(The original review can be found on Goodreads)
The Drago Tree, the name and the cover appealed from the start, and then from the first page, I was in love with the beautiful prose, the elegantly constructed sentences, which promised an intelligent and insightful story, sensitively told.
I was not disappointed.
The novel is set on the island of Lanzarote, brought to life by an author who knows it intimately. With confidence, she lavishes poetic descriptions of its unique landscape, placing you there; making you feel, see and fall in love with the place.
For example, the character Ann sees from her car window: “Several calderas pimpled the land to the south-west. The lava plain, to the south of her now, rose to meet its mother, La Corona, a monolith of black in the fading light.”
The author applies her talent for intricate detail to her characters as well. The trio we focus upon are complex, flawed, vulnerable…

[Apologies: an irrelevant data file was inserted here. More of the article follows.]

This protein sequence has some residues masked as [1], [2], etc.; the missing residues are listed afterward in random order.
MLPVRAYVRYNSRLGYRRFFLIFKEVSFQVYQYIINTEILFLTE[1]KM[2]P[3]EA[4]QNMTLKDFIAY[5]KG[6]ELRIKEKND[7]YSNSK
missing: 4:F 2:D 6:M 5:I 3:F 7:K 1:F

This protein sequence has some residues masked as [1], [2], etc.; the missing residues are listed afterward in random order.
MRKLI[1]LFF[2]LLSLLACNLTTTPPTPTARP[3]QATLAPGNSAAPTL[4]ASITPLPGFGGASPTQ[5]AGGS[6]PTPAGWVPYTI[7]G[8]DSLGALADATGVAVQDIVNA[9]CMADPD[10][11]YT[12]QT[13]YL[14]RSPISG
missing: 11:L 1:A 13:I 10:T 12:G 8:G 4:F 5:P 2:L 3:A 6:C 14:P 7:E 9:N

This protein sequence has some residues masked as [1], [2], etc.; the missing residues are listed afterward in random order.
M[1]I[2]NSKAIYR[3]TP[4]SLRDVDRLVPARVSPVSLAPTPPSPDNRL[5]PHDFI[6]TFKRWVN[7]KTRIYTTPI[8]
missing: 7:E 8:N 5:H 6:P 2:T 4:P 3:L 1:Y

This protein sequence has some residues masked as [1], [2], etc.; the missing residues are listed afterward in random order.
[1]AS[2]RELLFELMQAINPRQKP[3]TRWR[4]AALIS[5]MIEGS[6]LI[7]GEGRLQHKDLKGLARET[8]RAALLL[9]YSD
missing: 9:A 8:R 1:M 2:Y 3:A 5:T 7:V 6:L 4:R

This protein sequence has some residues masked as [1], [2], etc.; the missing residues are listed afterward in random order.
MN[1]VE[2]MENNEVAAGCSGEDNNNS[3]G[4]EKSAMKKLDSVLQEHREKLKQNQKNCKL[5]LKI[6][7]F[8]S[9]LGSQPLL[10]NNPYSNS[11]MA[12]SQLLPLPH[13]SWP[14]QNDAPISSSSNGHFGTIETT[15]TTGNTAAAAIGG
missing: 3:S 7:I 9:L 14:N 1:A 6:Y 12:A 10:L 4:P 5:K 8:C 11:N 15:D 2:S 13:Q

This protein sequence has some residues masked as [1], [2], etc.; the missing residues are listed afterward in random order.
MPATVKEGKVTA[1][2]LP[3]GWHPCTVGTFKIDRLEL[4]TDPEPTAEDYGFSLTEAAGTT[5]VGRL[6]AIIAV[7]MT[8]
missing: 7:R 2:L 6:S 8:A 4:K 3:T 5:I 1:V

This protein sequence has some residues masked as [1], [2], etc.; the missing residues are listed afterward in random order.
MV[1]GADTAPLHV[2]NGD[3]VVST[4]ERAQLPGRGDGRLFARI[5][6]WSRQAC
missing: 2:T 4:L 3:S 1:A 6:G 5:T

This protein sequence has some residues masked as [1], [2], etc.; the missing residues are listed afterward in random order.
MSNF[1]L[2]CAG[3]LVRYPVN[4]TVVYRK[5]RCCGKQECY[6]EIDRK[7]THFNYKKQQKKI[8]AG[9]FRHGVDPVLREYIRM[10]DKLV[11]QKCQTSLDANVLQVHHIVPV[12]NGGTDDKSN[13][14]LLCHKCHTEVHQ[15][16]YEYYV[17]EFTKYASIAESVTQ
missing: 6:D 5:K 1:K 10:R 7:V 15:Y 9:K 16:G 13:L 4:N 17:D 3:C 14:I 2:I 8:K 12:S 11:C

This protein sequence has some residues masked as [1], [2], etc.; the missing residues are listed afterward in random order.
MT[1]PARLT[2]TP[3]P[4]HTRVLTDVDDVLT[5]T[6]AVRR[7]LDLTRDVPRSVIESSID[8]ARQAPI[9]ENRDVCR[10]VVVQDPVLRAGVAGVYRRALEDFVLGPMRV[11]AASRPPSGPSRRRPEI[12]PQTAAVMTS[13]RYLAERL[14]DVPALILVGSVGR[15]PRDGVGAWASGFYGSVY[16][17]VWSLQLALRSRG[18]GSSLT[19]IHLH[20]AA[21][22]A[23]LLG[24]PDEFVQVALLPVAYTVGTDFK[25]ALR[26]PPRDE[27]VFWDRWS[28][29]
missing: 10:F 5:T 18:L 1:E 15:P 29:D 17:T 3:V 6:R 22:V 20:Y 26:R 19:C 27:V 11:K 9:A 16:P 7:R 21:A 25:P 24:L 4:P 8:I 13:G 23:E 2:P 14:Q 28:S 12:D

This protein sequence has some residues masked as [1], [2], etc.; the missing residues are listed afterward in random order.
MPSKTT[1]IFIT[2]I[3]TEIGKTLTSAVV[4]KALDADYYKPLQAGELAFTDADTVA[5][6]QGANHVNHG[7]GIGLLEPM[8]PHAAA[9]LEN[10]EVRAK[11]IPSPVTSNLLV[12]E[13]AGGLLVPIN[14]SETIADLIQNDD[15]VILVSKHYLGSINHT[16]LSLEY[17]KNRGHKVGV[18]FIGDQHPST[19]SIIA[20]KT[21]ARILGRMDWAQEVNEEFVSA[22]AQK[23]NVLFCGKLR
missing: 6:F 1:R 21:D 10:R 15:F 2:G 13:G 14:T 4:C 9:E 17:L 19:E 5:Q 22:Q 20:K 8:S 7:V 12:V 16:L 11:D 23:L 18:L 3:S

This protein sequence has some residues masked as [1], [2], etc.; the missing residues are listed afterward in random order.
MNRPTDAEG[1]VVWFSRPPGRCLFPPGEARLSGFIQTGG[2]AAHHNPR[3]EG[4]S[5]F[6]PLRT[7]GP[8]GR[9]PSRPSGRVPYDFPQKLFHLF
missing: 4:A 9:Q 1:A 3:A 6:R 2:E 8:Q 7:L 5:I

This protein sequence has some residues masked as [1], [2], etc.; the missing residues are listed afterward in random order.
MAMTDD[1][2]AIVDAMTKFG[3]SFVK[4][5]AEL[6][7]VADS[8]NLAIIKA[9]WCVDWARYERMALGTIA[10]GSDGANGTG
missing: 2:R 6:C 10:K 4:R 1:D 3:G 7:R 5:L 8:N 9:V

It is Ann’s journey we follow, and I really enjoyed the snippets of her past that were revealed to us, providing intriguing, and at times, disturbing encounters with her sister.
The island’s past and history is also heavily featured; and I could not help but champion and understand Ann’s sympathy for an island ravished by tourists, its past and culture presented in superficial and sensational ways to serve as a diversion to the damage being done to natural habitats.
Through Ann we are able to connect with what is natural, meaningful and raw – she is despite her troubled and haunting past, an idealist, an artist – a cloud catcher!
I found it a delightful and enjoyable read… the believable relationships explored in the novel developed, expanded and evolved swiftly, adding sprinkles of romance and mystery to an inner journey taking place in an exotic location.
I recommend this novel if you like superb writing and reading a novel that has something meaningful to say about people, places and life. 5 Stars